Prince Harry, 35, has called for change in a lengthy article about social media use he wrote for Fast Company. In the essay titled “Social media is dividing us. Together, we can redesign it”, Harry urges companies “to take a stand for a more compassionate digital world.”
A writing analyst has claimed the “authoritative” tone Harry uses in the piece mirrors that of “a stern reprimand from the CEO” and suggests “he considers himself to carry very high levels of influence.”
The expert also claimed Harry’s tone seems to mirror that of teenage climate change activist Greta Thunberg who is known for her impassioned speeches.
Writing analyst Judi James told Express.co.uk: “The most telling thing about the wording and tone of this essay is that it reveals exactly where Harry now intends to place himself on the world stage.
“This is Harry using words and tone that imply high levels of power and authority, plus an expert level of knowledge.
“His opening paragraph is written in the style of a stern reprimand from the CEO of a company and his constant use of what are called ‘critical parent’ words like ‘have to’ and ‘must’ hint that he considers himself to carry very high levels of influence.”
The first two paragraphs of Harry’s essay read: “A little over four weeks ago, my wife and I started calling business leaders, heads of major corporations, and chief marketing officers at brands and organisations we all use in our daily lives.
“Our message was clear: The digital landscape is unwell and companies like yours have the chance to reconsider your role in funding and supporting online platforms that have contributed to, stoked, and created the conditions for a crisis of hate, a crisis of health, and a crisis of truth.”
According to Judi, Harry uses assertive language and the use of the word ‘must’ throughout the piece implies he is sending an order rather than making a plea.
In the sixth paragraph, Harry writes: “Companies that purchase online ads must also recognise that our digital world has an impact on the physical world—on our collective health, on our democracies, on the ways we think and interact with each other, on how we process and trust information.”
She said: “This is Harry speaking as one of a global power couple though, as he directly references Meghan throughout the letter.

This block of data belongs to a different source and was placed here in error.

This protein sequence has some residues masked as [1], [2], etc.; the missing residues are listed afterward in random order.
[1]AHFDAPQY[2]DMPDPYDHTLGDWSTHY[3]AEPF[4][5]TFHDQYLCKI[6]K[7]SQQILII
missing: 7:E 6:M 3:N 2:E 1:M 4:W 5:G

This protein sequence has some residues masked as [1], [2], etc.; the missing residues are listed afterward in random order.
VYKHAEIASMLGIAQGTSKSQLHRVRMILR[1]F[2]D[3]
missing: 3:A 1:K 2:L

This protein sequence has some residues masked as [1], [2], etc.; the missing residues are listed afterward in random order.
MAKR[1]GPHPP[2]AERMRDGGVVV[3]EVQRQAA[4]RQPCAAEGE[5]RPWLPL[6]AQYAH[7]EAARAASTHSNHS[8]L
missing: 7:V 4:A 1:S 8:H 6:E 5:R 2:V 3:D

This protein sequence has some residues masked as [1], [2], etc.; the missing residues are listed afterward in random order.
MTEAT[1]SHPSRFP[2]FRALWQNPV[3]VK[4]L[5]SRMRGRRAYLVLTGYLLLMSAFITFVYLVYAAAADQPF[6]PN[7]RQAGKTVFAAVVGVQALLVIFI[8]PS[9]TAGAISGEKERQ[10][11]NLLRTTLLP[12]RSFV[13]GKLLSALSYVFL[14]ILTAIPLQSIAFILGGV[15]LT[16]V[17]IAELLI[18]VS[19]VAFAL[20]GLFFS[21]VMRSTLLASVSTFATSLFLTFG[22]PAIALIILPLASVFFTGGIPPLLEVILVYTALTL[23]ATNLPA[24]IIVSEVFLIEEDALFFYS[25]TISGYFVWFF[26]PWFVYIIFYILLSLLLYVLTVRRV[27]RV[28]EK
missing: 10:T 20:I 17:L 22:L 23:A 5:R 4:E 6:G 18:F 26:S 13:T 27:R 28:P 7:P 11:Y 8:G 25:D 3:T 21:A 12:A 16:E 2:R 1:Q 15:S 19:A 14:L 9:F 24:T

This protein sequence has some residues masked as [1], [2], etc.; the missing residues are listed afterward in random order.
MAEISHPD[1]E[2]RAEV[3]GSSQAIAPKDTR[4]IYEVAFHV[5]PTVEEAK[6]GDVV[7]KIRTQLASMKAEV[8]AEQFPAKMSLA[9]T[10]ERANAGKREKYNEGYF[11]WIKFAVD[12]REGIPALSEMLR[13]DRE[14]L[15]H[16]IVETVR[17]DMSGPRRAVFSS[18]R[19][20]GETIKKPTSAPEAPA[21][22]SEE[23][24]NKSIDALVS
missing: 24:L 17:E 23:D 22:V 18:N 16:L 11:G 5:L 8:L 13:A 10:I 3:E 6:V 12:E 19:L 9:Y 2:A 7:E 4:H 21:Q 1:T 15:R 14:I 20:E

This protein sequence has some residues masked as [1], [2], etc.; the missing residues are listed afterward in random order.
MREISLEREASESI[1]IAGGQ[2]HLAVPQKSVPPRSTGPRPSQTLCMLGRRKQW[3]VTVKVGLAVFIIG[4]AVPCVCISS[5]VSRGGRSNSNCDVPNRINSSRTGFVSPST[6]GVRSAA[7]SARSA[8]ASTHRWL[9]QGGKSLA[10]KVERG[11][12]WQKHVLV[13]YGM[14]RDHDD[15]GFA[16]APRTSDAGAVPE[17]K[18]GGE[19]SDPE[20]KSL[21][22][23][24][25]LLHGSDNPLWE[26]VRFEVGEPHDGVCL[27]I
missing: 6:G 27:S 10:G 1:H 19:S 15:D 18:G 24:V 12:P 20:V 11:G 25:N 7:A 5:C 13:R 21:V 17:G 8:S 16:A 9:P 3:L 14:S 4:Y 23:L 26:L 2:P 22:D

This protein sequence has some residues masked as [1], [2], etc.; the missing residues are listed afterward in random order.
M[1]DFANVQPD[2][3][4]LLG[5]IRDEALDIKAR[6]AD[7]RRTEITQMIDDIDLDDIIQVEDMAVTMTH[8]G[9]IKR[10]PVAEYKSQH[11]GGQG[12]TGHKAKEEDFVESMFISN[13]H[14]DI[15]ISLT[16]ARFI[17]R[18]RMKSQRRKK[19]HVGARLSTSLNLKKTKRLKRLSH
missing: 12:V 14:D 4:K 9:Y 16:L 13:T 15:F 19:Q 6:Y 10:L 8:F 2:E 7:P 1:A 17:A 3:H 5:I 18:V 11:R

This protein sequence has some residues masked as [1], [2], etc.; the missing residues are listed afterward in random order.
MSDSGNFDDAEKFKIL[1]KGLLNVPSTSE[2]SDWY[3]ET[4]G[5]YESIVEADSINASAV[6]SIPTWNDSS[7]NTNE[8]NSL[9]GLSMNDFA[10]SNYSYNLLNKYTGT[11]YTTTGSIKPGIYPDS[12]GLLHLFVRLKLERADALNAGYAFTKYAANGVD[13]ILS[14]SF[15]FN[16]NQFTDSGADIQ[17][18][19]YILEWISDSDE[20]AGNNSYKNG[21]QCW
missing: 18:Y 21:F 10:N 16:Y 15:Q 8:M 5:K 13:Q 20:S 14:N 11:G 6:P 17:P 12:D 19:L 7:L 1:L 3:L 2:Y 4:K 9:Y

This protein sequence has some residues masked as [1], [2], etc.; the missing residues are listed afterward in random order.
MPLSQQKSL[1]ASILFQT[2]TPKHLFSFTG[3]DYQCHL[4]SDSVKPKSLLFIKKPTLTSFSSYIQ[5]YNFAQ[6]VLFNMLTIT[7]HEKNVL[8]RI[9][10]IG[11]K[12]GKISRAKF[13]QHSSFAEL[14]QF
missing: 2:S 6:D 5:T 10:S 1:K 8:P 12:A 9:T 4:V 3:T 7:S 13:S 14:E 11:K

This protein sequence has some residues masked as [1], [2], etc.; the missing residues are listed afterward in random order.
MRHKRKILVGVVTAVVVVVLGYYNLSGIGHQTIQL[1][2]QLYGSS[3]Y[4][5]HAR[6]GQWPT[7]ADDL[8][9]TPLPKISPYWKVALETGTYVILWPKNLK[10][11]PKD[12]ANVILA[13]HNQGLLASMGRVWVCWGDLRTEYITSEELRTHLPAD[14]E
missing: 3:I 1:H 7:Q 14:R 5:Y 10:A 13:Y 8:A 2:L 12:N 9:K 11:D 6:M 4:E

“The way he refers to ‘the humane tech leaders we convened’ and the way they have been speaking with ‘leaders across the racial justice movement, experts in humane tech and advocates of mental health’ emphasises the fact that he considers he has lost none of his clout since quitting the royal firm and if anything he seems to feel his power to influence has increased with Meghan.”
Judi also noted how Harry’s use of technical language makes him come across as an expert.
She said: “Harry seems to have achieved a lot in a very small space of time as his choice of words and terms throughout this letter make it sound as though he has become an expert in many fields.
“He uses terms like ‘societal effects’, ‘transformative’ ‘antiquated guardrails’ and ‘algorithmically-driven’ that make him sound like someone speaking from within the tech industry.
“He writes in a way that takes ownership of his subject rather than someone who is quoting opinions from actual experts.”
According to Judi, the essay shows “a new version of Harry” that sees him freed from the restrictions of royal life.
She said: “This is a new version of Harry and it suggests he is enjoying what he sees as his new status without all the restrictions of royal rules and protocol.”
As well as channelling some his father Prince Charles’s campaigning energy, Judi claims Harry’s latest essay ‘channels Greta Thunberg.”
Judi added: “In many ways, he seems to have picked up the gauntlet that his father Charles often throws down to businesses in some of his campaigning speeches, but unlike his father, Harry is hard-hitting and appears to be organising campaigns that will force the changes he wants to see happen.
“I’d say he’s channelling the tone of some of Greta Thunberg’s speeches here, especially when he gets to the most passionate segment, where he even reverts to the use of italics to ask things like ‘What does this mean for our children?’
“Like Greta, Harry doesn’t mince his words when it comes to warnings of inaction, calling the situation a ‘crisis of hate, a crisis of health and a crisis of truth’.”
Published at Thu, 06 Aug 2020 23:01:00 +0000